JS: We always look forward to the closing talk on Bloomsday (June 16) and this year is no exception with Abby Bender’s keynote lecture at the Jewish Public Library. We also love the readings from Ulysses earlier in the day on the 16th…wonderful to hear this fantastic book read out loud by pros. We also have to add that the academic sessions that are held at Concordia on June 13 and 15 will be wonderful. An event which is particular to this year is The Bloody Irish! on June 13– a film of the musical about the Easter Uprising – Bloomsday’s salute to the 100th anniversary of this pivotal event.

TW: What is the process of casting individuals for the dramatic readings? Do you have auditions, do people step forward without auditions, etc.?

Kevin Wright (who organizes the Bloomsday reading): Most of the people who are Bloomsday readers have some experience working with the public. Some are writers who have been interviewed about their work. Some are former teachers who are at ease reading before an audience. Some are actors, whether professional or amateur. Some work in broadcasting. Some I have heard read in previous years. We do not have auditions, but if we are looking for readers for the next year, we usually have a list of people who have proved themselves. If someone can’t do the reading, he or she can usually suggest someone who can do a good job. So far, we have rarely been disappointed.

The distribution of roles is not complicated either. Often there are not that many female voices in the scripts, but I don’t treat that as a barrier. Some of the male roles are read by women and that is not a problem. We don’t discriminate. Everything works out in the end.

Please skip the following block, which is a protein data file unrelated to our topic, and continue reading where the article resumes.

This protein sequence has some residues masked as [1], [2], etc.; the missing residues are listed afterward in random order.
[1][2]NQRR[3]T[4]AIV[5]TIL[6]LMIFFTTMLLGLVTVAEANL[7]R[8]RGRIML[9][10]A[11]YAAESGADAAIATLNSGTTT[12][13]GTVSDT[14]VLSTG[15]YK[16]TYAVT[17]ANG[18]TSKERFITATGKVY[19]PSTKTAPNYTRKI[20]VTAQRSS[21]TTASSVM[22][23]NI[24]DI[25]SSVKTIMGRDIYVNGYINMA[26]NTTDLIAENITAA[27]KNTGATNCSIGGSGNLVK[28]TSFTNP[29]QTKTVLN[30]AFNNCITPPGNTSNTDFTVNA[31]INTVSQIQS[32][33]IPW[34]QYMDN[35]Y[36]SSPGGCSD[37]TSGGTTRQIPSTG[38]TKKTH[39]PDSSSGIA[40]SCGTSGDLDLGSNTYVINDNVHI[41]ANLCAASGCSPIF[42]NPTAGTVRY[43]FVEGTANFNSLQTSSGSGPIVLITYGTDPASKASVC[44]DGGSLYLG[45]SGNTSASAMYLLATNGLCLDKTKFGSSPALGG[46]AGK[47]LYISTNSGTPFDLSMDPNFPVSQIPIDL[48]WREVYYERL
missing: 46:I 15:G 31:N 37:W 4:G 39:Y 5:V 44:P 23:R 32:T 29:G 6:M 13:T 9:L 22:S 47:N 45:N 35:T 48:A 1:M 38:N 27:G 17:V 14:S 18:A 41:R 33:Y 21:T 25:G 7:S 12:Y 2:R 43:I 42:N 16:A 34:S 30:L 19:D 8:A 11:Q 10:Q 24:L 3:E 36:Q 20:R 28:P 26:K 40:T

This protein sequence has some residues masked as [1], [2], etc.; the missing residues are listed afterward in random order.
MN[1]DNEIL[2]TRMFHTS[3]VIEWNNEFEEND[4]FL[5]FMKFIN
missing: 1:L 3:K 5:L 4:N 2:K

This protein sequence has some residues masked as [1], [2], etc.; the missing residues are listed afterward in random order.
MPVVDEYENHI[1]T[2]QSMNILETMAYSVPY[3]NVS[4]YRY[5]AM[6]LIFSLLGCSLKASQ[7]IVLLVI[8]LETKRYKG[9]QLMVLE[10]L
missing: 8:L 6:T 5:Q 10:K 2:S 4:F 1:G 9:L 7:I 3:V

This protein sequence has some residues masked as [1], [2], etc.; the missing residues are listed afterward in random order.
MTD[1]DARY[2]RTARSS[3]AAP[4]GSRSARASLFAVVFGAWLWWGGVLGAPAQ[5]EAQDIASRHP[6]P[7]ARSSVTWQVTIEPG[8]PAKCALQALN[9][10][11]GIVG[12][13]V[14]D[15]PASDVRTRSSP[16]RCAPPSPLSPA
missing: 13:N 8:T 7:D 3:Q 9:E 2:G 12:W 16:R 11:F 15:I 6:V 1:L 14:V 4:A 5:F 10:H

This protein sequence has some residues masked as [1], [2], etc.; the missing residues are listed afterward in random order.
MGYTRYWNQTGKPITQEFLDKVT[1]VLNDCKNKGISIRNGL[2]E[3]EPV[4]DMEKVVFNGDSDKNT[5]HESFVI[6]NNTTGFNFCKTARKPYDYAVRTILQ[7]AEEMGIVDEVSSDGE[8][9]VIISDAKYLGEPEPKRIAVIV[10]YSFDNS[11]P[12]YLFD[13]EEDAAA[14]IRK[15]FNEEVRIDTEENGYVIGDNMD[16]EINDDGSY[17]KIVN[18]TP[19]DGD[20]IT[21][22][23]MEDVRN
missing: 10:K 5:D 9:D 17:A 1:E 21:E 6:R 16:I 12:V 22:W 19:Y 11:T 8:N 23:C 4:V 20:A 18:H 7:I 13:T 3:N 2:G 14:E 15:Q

TW: One of Joyce’s many friends and rivals was a young Samuel Beckett. Mr. Andre Furlani’s talk this year tackles one of Beckett’s characters, Winnie (Happy Days, 1961), as a reimagining of Joyce’s Molly Bloom (Ulysses, 1922). Do you think that any of Joyce’s writings were specifically influenced by the work of his protégé?

Andre Furlani: Many texts echo Joyce. Beckett himself said to his publisher that his first book, More Pricks than Kicks, “stinks of Joyce, but I hope before I die to endue my work with my own odours.” He did, and the influence becomes more oblique, e.g. the blind poet Hamm served by the menial Clov in Endgame has been taken as a portrait of Beckett’s period as the blind Joyce’s amanuensis.

TW: Favourite Pub of the Day from last year’s event?

JS: We and everyone in attendance really enjoys the Irish Embassy Pub where Kathleen Fee does her annual Molly reading from Penelope… as she will again this year.

The Bleeding Horse Pub. Dublin. Photo Rachel Levine

The Bleeding Horse Pub. Dublin. Photo Rachel Levine

TW: What events would be appropriate for an absolute beginner to Joyce, Ulysses, and Bloomsday Montréal to attend?

DS: The walking tours (June 12) are very popular and give a sense of Irish Montreal heritage. Sylvia Hill’s workshop (June 14) introducing people to Ulysses should be on everyone’s list even if you have read it! And of course the dramatic readings from the book on June 16- one of the highlights of the Festival- which gives you a good sense of this great book.

TW: Why do you think Bloomsday Montréal has had such a positive reception since its beginnings in 2012?

DS: There’s a very solid and growing number of people who respond to great literature and this great writer, James Joyce, is worth celebrating not only for his works but for his influence on modern literary writing.

TW: If you had a chance to have a drink with James Joyce, what would you want to ask him or tell him?

DS: Why did you decide to write Finnegans Wake which is the single most difficult book out there? Did you have even an inkling that Ulysses would become so popular and that a whole series of festivals around the world would be created to praise this work?

TW: Any hints on what may be in store for next year’s Bloomsday Montréal?

JS: We are working on getting another great keynote speaker and also on a musical event. Joyce’s short story ‘The Dead’, from Dubliners, has been made into a chamber opera and we might put it on here.

The Bloomsday Festival runs from June 12 to June 16. Details HERE.